Features

Understanding omnichannel outsourcing: Why your 3PL needs to be mobile

Australian retailers face significant operational challenges today. From having to address a challenging sales environment, rising commercial rents and the increasing demands of online shoppers – it is harder than ever to operate profitably. Claudio Bratovic, ANZ Regional Manager at Honeywell looks into outsourcing as a viable alternative.

Worryingly, most retailers do not believe that they are prepared for the modern retail environment, with 2018 research undertaken by YouGov on behalf of Honeywell finding only 49% of retailers felt that they are doing an ‘excellent’ job with omnichannel integration. This finding is particularly alarming given that retailers need to move to an omnichannel operations model to compete for the connected consumer today.

Outsourcing your omnichannel operations

For many retail businesses struggling to adapt to an omnichannel environment, third party logistics (3PL) outsourcing represents a viable alternative for dealing with e-commerce fulfillment pressures directly. Rather than incurring the expense of expansion or establishing all-new distribution centre operations, retailers are partnering with 3PL providers to assume responsibilities and related costs.

3PL’s can assist Australian retailers with a range of mission-critical supply chain capabilities, including: order management and fulfillment (picking/packing/shipping), reverse logistics (returns), product packaging, assembly and kitting and information technology (IT) services. However, as 3PLs help take on some of the e-commerce responsibilities for local retailers, these same logistics specialist organisations are encountering many of the same business challenges — while being held to much higher standards. 

3PLs face their own challenges

The rapidly growing e-commerce market is only making the impact of labour shortages more acute for 3PLs, presenting significant challenges to their business model. In the warehouse and fulfillment sector, finding a reliable workforce is a significant business challenge, especially given that a lot of work is seasonal and concentrated around peak selling periods like Christmas.

Becoming an e-commerce capable 3PL requires a long-term operational commitment, and many retailers are seeking longer-term contracts from their 3PL partners. Terms of these contracts are holding 3PLs to higher standards and specific service-level agreement and key performance indicator (KPI) metrics, such as: achieving higher order volumes and throughput; ensuring on-time deliveries; and maintaining 99.8% order accuracy. These standards, coupled with rising consumer expectations, mean that there is less margin for error than ever before for 3PLs.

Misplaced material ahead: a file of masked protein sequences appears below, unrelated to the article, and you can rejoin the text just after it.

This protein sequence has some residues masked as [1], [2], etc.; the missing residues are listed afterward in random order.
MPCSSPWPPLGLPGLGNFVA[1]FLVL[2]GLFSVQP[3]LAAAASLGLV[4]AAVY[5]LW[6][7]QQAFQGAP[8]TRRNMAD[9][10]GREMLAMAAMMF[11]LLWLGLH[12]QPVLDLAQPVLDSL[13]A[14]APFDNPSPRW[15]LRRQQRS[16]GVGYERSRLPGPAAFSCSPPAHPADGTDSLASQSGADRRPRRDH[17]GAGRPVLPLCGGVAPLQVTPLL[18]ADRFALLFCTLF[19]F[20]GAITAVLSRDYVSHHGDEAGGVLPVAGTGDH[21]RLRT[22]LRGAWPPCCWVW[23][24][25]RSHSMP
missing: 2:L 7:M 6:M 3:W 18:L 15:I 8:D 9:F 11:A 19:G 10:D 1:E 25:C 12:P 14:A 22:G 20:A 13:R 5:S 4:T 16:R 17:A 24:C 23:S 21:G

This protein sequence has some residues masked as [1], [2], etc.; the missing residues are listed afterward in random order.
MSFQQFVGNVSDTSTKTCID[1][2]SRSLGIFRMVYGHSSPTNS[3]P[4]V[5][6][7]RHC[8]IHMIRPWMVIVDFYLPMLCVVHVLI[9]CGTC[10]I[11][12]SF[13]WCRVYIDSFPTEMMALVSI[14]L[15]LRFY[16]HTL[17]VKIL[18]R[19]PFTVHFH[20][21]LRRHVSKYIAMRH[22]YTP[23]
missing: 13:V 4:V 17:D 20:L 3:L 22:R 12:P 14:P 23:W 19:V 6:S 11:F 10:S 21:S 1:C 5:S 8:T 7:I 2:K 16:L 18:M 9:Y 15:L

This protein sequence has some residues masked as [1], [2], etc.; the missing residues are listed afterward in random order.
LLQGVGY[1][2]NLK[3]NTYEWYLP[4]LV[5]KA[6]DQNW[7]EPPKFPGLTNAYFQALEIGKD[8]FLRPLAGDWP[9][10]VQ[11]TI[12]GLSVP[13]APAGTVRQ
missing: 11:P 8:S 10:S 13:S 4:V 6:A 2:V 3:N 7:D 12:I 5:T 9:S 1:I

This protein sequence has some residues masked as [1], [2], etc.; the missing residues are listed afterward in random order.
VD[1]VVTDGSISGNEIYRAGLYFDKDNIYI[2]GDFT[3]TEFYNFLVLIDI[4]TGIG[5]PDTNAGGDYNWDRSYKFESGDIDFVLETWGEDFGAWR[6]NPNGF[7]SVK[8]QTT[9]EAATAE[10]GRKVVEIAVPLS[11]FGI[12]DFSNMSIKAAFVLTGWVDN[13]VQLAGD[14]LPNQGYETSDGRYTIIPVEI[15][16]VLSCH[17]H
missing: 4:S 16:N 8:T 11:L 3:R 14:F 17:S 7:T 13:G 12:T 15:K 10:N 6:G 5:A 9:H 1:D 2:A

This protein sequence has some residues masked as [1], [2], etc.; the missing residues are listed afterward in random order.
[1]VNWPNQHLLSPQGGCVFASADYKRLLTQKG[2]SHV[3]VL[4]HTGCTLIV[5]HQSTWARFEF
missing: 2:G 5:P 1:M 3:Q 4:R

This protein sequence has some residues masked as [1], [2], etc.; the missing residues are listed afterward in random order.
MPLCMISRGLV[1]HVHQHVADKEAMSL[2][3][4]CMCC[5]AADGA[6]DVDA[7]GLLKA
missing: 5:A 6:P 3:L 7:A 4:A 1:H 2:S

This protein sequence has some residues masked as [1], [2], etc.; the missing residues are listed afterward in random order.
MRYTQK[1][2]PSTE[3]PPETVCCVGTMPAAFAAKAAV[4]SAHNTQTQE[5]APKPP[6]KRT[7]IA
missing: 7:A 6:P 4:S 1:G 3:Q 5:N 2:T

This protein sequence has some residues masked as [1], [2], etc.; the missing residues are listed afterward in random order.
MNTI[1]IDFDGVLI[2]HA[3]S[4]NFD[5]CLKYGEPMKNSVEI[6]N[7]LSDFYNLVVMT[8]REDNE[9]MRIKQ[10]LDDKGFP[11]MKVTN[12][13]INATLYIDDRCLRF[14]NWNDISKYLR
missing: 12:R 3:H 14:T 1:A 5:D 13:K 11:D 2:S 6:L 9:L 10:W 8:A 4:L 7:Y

3PLs automate to meet rising customer expectations

Omnichannel fulfillment is the fastest-growing segment of the 3PL industry globally. To stay competitive and meet increasing consumer expectations for on-time and accurate deliveries, many e-commerce retailers are tapping 3PL providers to supplement their order fulfillment capabilities. But as 3PL providers inherit many of the same market challenges faced by their retail customers, many are accelerating their transitions to automation and digital technologies.

An area of automation that is widely used by Australian 3PLs to increase the productivity and efficiency of warehouse workers, is mobile devices. Handheld computers and scanners, along with voice guided picking technologies are increasingly integral to the efficient operation of a 3PL distribution centre, to support key workflows and assure optimal productivity.

Moving beyond the four walls of a warehouse, mobile technologies benefit the delivery operations of a 3PL through improved routing, reducing downtime, keeping drivers safe and enhanced delivery tracking capabilities for customers. With workers constantly on the move, it means they need their operational technologies to be as mobile as they are.

While 3PL businesses can have different reasons behind their decision to invest in mobility, productivity remains the most important factor according to a recent study. A recent report conducted by VDC Research for SOTI revealed that 36.4% of T&L businesses consider improved worker productivity to be their main driver for investing in mobility, compared with 31.8% who viewed reduced paperwork as their main driver, and 27.3% who stated compliance mandates/reduced risk of litigation as the main factor for their investment in mobile devices.

“Mobile devices deliver real-time, end-to-end supply chain visibility to everything including drivers, vehicles and cargo. Mobility allows for tracking assets, both where they are and what they are doing. This in turn can improve productivity, as if there is any break down along the supply chain, it is visible, and the issue can be solved quickly,” said Michael Dyson, Managing Director at SOTI. “By having end-to-end visibility, businesses can have a more streamlined process with open communication between different stages of the supply chain, improving efficiency, accuracy and timeliness of the delivery process.”

Through better tracking delivery times with the enhanced supply chain visibility mobile devices bring, 3PLs can also expediate product offload and the cross-docking of time critical shipments. This visibility has a flow-on benefit for customers, through allowing accurate tracking of their delivery and which enables up-to-date delivery progress data.

Mobility is key in an omnichannel world

To meet the demands of online shoppers and fulfil service level contracts of their retail customers, 3PLs should adopt automated, mobile solutions. 3PLs that utilise mobile solutions to improve their business operations can help retailers meet customer expectations related to their product delivery, helping to turn casual shoppers into return customers.

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